881 CE: mention of “apud Weniam” in Salzburg Annals; not clear whether the name refers to a place or a river; thought to be an early version of “Wien;” this during centuries when various groups were occupying the place by turn (“History of Vienna,” Wikipedia).
1137: the Exchange of Mautern mentions Vienna as a civitas, city, possibly for the first time; the deed gave St. Peter’s Church to the Bishop of Passau in exchange for which Leopold Duke of Bavaria got Church land outside the then city walls … except for the site of Stefandom; the first church there was consecrated in 1147; the bishops of Passau, resident in Vienna, block the church’s bid for a bishopric until 1469.
“History of Vienna,” “Leopold Duke of Bavaria,” Wikipedia; “The St. Stephen’s Church: the heart of Vienna,” Unser Stefansdom, website of the agency that manages the church’s restoration)
Soon Vienna was the seat of government of the Duchy of Austria and a rising port and marketplace.
1273: “Count Rudolf of Habsburg was the first Habsburg on the throne of the Holy Roman Empire. With him, the Habsburgs moved from their ancestral domains in Switzerland to the Danube regions which were to form the centre of their dominion for so many centuries. After Rudolf had defeated his greatest adversary, the Bohemian king Ottokar II Přemysl, he enfeoffed his sons with the duchies of Austria, Styria and Carniola together with the Wendish March in 1282.” (The World of the Habsburgs)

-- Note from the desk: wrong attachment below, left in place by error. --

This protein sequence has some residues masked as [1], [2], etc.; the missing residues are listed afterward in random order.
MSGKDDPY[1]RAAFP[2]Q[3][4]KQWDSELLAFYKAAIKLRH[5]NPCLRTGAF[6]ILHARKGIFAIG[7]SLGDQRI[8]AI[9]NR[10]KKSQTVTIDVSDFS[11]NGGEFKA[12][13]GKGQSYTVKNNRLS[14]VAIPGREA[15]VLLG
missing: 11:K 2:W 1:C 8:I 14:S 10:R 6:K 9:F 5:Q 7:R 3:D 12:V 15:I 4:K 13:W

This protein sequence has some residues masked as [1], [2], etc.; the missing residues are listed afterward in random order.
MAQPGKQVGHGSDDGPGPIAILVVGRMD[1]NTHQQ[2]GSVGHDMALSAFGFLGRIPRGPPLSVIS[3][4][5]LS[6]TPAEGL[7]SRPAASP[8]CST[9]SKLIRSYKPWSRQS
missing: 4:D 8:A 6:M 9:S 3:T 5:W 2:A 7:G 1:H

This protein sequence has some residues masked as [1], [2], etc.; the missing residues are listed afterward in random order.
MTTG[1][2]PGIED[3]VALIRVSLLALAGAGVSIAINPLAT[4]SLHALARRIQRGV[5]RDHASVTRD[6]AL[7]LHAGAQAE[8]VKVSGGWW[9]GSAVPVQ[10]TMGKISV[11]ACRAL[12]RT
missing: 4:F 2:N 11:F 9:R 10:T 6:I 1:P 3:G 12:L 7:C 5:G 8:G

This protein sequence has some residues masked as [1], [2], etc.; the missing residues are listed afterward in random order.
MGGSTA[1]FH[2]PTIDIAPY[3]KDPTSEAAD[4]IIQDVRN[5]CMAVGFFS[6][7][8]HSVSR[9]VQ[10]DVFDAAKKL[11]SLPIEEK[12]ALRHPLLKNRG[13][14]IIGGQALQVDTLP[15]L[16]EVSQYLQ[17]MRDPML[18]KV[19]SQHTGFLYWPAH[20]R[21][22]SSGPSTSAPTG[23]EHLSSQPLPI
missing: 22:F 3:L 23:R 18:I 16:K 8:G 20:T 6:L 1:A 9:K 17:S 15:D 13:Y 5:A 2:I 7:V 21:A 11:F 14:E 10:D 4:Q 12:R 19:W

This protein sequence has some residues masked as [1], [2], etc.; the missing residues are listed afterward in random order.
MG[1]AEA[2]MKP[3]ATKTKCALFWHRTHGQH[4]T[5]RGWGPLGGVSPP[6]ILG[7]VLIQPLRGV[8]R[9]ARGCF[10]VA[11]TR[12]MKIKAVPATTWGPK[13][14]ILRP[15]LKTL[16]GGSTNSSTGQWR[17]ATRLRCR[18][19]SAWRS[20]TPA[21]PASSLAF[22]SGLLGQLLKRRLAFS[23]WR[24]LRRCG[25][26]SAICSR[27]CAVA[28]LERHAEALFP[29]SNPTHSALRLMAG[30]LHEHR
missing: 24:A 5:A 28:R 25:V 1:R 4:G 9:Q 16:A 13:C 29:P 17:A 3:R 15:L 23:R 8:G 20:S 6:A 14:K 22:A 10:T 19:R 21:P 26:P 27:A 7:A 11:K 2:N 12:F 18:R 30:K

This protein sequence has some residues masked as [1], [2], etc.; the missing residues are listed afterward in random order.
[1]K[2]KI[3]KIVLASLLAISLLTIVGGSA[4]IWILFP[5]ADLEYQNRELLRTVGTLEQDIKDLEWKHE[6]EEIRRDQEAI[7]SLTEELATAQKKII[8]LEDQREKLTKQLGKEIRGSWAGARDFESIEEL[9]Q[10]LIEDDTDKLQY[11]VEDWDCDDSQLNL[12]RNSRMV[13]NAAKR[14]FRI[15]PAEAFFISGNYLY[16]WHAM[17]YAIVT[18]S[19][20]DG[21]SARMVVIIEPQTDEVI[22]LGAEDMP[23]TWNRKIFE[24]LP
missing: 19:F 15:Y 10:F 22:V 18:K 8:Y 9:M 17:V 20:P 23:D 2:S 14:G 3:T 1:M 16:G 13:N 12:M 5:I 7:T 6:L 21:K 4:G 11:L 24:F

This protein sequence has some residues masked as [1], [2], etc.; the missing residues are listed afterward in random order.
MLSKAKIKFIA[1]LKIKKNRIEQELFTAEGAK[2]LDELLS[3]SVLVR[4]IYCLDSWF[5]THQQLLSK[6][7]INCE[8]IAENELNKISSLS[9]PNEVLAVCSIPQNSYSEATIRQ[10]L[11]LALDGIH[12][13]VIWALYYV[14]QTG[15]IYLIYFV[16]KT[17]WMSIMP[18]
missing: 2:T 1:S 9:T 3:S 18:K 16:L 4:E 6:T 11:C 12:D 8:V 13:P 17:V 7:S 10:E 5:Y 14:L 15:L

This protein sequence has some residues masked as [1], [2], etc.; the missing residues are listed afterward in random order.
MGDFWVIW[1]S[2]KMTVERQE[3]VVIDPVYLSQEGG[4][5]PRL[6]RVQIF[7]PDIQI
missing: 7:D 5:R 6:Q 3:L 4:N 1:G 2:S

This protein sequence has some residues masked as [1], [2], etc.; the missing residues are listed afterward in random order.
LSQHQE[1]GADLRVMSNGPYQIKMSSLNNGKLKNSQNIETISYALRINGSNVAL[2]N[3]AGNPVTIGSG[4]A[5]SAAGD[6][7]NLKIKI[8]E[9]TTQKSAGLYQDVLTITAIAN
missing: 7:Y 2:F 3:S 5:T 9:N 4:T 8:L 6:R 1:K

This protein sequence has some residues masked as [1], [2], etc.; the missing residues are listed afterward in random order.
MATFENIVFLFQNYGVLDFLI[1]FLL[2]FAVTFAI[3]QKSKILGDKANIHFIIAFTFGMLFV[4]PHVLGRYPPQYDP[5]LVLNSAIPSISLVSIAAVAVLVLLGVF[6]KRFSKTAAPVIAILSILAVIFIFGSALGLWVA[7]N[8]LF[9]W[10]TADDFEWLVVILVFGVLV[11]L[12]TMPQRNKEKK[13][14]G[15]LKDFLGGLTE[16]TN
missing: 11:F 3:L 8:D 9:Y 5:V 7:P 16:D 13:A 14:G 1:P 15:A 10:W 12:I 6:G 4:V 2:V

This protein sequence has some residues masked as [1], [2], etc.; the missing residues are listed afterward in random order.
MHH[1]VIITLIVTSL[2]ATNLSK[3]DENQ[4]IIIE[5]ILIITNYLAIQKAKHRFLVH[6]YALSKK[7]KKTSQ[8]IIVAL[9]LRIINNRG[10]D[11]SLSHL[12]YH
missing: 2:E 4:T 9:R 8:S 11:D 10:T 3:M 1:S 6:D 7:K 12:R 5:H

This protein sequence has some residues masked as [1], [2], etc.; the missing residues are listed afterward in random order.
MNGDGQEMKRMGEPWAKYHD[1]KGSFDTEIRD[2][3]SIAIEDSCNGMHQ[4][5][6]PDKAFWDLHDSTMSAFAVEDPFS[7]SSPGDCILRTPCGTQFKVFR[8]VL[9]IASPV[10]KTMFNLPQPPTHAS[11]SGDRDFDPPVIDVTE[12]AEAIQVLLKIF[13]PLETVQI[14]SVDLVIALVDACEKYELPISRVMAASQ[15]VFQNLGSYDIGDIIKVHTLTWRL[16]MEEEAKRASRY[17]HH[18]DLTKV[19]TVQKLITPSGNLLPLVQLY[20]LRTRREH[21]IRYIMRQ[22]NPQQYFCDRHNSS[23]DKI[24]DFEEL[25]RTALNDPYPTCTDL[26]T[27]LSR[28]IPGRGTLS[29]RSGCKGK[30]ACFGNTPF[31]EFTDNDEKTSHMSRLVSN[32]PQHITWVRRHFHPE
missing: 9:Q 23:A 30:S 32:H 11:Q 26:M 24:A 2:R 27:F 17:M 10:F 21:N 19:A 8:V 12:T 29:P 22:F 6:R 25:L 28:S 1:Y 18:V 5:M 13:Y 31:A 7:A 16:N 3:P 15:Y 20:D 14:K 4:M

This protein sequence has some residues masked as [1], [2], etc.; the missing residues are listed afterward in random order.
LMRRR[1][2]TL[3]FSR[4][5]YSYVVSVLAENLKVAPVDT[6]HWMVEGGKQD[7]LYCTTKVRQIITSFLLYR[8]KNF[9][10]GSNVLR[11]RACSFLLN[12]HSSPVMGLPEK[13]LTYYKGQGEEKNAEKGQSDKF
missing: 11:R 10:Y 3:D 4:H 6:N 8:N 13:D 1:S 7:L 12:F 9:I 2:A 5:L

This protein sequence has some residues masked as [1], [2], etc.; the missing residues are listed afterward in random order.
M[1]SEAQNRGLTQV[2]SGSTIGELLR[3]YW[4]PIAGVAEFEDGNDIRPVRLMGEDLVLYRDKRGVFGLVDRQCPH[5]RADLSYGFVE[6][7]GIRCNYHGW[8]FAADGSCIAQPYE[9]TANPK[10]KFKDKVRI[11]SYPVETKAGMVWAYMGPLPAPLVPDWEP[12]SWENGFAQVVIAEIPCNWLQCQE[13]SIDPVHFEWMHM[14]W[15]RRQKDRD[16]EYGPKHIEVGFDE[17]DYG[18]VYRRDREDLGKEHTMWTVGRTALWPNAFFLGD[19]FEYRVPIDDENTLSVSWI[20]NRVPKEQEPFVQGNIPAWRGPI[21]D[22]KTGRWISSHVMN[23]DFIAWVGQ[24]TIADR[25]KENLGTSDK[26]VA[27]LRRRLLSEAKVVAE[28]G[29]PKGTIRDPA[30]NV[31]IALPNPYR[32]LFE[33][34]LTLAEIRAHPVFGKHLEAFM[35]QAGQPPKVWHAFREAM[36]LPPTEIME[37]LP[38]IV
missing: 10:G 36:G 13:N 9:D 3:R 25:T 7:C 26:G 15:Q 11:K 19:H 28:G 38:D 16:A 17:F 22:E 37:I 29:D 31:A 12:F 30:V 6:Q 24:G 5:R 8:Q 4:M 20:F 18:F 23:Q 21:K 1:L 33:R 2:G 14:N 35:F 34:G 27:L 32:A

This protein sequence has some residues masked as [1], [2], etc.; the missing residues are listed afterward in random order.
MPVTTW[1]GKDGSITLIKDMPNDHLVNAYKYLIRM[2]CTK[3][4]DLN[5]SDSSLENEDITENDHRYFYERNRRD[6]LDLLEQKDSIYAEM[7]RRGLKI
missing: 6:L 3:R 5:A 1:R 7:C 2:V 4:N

1420-1: all Jewish residents of Vienna were murdered or expelled from Vienna (The World of the Habsburgs).
Here’s how it looked in 1421 — I think this is the earliest known map showing Vienna:
And in 1493, showing the walls:
And in 1548:
Here’s how it looked about 1682, when the walls were about to be tested by the Ottomans (the orientation is given on the compass, bottom right; north is “s”):
This next painting, Vienna from Belvedere by Bernardo Bellotto, school of Canaletto, 1758, looks westward; in the distance are the walls, already obsolete, and the swathe of green between them and the suburbs: